News & Updates
Work Comp Study
Assigned to EAIC
HJ 25 (Rep. Scott Reichner – Bigfork) directs the Economic Affairs Interim Committee (EAIC) to study various work comp issues, primarily the issue of “subrogation.” In a situation in which a worker is injured by a third party, work comp benefits should be offset if the injured worker is made whole by damages in a tort claim, referred to as subrogation.
Due to court decisions in Montana, subrogation does not apply until a claimant is given a chance to be made whole in a civil action against a third party or provided “full legal redress for injury incurred in employment.” Work comp insurers in other states may be able to successfully subrogate and receive offsets against their costs thus potentially lowering work comp premiums, while in Montana few insurers are willing to pay the court costs necessary to pursue subrogation because of concerns that under the constitutional interpretations an injured worker first must be made whole.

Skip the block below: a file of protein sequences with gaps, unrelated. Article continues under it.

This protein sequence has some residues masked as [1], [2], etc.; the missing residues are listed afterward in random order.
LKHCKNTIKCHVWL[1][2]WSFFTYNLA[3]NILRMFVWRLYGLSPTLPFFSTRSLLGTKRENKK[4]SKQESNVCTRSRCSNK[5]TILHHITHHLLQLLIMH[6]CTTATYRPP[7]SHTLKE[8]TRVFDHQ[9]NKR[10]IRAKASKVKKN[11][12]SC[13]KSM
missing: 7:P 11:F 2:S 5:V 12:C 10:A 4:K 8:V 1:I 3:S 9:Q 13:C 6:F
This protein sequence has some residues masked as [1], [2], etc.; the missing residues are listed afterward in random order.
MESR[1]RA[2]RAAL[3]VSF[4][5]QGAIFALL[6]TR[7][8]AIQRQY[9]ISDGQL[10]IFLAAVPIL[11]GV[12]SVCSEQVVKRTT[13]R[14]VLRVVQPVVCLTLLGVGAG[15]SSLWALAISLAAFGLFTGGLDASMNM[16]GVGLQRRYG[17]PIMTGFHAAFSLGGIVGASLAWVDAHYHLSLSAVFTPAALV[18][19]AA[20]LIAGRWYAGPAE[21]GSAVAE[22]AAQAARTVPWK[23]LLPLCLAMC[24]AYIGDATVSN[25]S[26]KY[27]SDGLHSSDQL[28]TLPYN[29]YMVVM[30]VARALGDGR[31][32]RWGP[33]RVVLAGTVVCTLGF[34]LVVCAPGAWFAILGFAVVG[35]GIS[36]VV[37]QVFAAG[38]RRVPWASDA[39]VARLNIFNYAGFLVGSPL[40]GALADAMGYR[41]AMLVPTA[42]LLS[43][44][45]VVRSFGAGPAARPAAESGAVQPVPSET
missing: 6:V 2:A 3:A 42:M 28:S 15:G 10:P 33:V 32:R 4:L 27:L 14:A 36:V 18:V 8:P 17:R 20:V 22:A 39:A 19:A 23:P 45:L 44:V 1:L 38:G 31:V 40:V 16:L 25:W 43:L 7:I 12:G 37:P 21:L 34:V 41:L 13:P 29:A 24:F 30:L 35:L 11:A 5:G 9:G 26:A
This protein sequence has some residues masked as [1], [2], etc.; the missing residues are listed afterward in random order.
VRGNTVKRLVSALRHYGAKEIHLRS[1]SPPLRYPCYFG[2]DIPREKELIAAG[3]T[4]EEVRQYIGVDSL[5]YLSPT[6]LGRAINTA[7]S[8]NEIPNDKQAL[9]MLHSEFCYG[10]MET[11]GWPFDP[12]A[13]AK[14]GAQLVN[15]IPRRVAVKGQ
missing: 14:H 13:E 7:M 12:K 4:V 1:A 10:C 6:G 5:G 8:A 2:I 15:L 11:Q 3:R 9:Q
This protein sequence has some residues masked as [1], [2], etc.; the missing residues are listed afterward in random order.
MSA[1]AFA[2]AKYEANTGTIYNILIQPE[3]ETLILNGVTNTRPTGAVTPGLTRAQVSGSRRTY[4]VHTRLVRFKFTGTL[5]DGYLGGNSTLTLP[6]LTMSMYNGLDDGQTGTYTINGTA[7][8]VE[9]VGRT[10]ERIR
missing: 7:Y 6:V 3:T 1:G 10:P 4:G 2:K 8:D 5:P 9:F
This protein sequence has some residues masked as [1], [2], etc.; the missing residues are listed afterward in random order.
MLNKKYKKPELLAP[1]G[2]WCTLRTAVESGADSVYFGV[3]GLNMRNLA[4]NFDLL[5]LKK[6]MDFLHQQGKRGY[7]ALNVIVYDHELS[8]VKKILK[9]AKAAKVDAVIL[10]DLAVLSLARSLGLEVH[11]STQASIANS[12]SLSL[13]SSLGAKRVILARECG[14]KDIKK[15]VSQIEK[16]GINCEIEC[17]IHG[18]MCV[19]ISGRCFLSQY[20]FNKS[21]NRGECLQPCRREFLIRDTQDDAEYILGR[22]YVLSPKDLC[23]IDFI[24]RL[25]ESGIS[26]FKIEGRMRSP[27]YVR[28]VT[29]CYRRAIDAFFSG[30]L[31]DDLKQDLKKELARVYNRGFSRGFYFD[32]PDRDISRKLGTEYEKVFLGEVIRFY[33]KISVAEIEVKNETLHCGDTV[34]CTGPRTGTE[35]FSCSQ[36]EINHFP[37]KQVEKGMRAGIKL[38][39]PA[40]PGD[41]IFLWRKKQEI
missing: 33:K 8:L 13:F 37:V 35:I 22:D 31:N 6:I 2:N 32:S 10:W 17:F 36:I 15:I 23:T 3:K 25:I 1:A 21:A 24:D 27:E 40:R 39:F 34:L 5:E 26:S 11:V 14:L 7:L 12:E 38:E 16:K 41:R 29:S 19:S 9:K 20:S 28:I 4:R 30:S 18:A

HJ 25 also directs the EAIC to look at work comp court structure, Montana State Fund independence, medical utilization and treatment guidelines, return-to-work or stay-at-work policies, and on-the-job safety.
The Main Street Montana Project came to Billings for the first of many gatherings across the state today (May 28, 2013). Michael Marsh attended after receiving an invitation from the Office of the Governor (Bullock). Many were in attendance (around 75) including the Governor, Commissioner Bucy of the Department of Labor and Industry, all of the Yellowstone County Commissioners, the Billings Mayor and educators and decision makers from businesses large and small from the Billings area. The Project is to develop a long term, sustainable, non-partisan business plan for the state; identify challenges and pursue capitalizing upon our strengths and opportunities. Excellent first meeting, it was an honor to be invited; more so once we were asked to talk about workers’ compensation (universally perceived as a challenge in MT). A news clip can be see at http://www.kulr8.com/story/22441754/bullock-hosts-main-street-montana-project .